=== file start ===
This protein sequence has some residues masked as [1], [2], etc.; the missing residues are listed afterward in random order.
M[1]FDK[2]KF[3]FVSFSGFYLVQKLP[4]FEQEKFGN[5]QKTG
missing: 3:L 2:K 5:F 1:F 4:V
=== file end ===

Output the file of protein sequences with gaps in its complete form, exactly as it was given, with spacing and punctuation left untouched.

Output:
This protein sequence has some residues masked as [1], [2], etc.; the missing residues are listed afterward in random order.
M[1]FDK[2]KF[3]FVSFSGFYLVQKLP[4]FEQEKFGN[5]QKTG
missing: 3:L 2:K 5:F 1:F 4:V